Sunday, October 11, 2015

Calm and stillness

I've already posted about the first 7 guideposts from Brene Brown's book 'The Gifts of Imperfection,' so I may as well push through to the end and share all 10. Today is #8: "Cultivating Calm and Stillness: Letting Go of Anxiety As A Lifestyle." I didn't underline a lot from this chapter, but it's another important one.

The author states that many of us are out of balance when it comes to managing competing priorities, family demands, the unrelenting stress and pressure of work, academics, or whatever. Eventually we begin to adopt a lifestyle of anxiety, and we will miss out on Wholehearted living unless we figure out a way to address, or lessen, the anxiety.

According to her research, the people who handled it the best weren't anxiety-free or anxiety-averse; but they were anxiety-aware. "They were committed to a way of living where anxiety was a reality but not a lifestyle. They did this by cultivating calm and stillness in their lives and making these practices the norm."

She defines calm as: "Creating perspective and mindfulness while managing emotional activity." It is being able to bring perspective to complicated situations and feel feelings without reacting to heightened emotions like fear and anger.

One big help is simply the idea of being slow to respond and quick to think. Some practices of it are counting to ten when feeling overwhelmed, taking 3 deep breaths (or 1), or something similar.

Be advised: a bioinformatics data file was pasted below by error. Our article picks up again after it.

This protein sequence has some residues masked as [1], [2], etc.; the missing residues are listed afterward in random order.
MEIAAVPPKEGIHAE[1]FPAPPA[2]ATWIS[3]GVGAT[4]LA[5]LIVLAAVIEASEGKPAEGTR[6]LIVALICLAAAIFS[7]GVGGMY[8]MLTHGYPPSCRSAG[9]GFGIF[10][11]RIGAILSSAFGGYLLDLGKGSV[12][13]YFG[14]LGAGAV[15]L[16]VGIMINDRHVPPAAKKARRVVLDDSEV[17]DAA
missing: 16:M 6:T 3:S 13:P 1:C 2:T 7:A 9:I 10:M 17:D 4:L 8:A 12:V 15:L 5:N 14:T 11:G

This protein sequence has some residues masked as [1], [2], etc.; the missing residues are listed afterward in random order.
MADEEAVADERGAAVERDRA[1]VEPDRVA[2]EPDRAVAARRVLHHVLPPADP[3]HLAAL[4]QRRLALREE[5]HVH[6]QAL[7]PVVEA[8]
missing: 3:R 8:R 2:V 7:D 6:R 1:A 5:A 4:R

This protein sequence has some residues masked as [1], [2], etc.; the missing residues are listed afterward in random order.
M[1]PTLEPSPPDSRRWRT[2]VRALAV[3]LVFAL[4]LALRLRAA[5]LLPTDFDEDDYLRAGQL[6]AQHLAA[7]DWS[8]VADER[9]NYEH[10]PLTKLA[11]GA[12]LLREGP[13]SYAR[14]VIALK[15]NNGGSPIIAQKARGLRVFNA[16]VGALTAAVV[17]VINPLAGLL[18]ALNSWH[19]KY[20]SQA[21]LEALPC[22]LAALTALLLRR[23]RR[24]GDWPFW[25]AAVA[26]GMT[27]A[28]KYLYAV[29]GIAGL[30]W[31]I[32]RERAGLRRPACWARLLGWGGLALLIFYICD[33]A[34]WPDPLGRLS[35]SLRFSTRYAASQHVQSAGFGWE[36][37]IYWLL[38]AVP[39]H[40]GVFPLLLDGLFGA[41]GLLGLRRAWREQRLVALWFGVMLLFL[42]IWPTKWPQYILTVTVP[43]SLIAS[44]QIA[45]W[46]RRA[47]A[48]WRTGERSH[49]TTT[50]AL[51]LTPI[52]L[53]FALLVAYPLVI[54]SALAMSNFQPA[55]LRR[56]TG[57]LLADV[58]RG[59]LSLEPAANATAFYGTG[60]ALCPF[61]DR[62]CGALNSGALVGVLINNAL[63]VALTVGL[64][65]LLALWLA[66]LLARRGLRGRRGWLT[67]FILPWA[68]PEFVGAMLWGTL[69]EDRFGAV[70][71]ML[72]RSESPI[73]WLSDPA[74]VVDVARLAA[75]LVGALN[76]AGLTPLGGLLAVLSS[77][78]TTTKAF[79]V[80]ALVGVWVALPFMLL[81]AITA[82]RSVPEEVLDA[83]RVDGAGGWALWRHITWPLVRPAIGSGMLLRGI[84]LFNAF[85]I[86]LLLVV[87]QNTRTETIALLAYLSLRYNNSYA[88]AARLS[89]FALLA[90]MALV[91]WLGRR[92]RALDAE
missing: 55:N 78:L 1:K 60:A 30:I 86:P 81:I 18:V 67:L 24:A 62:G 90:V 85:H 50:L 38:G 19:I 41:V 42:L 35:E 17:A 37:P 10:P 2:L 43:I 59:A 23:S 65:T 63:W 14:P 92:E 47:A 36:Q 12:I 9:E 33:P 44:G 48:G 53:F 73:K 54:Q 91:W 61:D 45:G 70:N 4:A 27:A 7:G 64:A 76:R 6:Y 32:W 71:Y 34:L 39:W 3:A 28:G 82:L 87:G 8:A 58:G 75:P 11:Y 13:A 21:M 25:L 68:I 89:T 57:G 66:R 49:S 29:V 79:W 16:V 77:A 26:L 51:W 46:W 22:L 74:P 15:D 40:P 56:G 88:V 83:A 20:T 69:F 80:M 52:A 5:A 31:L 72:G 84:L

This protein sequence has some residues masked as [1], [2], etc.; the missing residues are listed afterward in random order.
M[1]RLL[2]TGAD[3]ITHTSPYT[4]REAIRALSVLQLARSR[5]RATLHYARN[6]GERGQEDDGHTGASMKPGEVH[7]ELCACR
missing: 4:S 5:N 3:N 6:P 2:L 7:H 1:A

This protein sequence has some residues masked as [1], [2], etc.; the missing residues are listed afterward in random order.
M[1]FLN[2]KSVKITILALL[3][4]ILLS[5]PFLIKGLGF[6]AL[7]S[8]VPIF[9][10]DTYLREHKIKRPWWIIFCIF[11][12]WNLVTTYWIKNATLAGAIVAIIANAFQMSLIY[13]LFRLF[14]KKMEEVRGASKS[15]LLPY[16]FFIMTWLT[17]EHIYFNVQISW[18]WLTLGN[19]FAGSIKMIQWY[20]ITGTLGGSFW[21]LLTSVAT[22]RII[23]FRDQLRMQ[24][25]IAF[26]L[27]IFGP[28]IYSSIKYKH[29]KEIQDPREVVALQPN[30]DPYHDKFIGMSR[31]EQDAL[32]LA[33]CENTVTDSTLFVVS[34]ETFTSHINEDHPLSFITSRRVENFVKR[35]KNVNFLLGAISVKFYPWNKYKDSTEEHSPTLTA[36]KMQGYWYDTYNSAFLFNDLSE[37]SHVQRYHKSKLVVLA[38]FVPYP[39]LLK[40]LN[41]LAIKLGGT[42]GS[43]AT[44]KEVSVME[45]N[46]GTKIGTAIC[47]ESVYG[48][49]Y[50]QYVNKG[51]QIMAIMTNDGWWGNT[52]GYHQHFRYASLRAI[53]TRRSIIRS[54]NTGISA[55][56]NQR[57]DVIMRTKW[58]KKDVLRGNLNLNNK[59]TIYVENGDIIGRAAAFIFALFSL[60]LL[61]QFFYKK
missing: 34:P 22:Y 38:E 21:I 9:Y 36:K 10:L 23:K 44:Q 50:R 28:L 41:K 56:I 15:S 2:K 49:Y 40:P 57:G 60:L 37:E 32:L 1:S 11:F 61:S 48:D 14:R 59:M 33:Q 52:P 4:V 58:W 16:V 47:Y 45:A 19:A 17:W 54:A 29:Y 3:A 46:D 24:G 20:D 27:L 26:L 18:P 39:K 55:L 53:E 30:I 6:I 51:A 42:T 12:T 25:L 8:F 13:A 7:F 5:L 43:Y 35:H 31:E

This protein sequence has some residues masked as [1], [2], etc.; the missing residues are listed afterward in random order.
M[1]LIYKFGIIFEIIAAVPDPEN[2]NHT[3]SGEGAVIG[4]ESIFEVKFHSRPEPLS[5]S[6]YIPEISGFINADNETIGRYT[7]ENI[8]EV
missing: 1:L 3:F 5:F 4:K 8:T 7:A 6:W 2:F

Stillness is similarly integral to Wholehearted living. According to her research: "From meditation and prayer to regular periods of quiet reflection and alone time, men and women spoke about the necessity of quieting their bodies and minds as a way to feel less anxious and overwhelmed."

Oddly enough, our society is so used to always being on the go, that many people actually feel anxiety when first beginning to practice stillness. Yet here's the definition of stillness she came up with:

"Stillness is not about focusing on nothingness; it's about creating a clearing. It's opening up an emotionally clutter-free space and allowing ourselves to feel and think and dream and question."

As she says, this can be scary stuff...
"If we stop long enough to create a quiet emotional clearing, the truth of our lives will invariably catch up with us. We convince ourselves that if we stay busy enough and keep moving, reality won't be able to keep up. So we stay in front of the truth about how tired and scared and confused and overwhelmed we sometimes feel. Of course, the irony is that the thing that's wearing us down is trying to stay out in front of feeling worn down. This is the self-perpetuating quality of anxiety. It feeds on itself...

So... while cultivating calm and stillness in our lives may seem like an easy thing to do, it can actually be quite challenging. It may also call for more exercise, better sleep habits, and a healthier diet. She recommends experimenting with different forms of still and quiet until we find something that works for us. Personally, I like reading, meditating, and naps. :)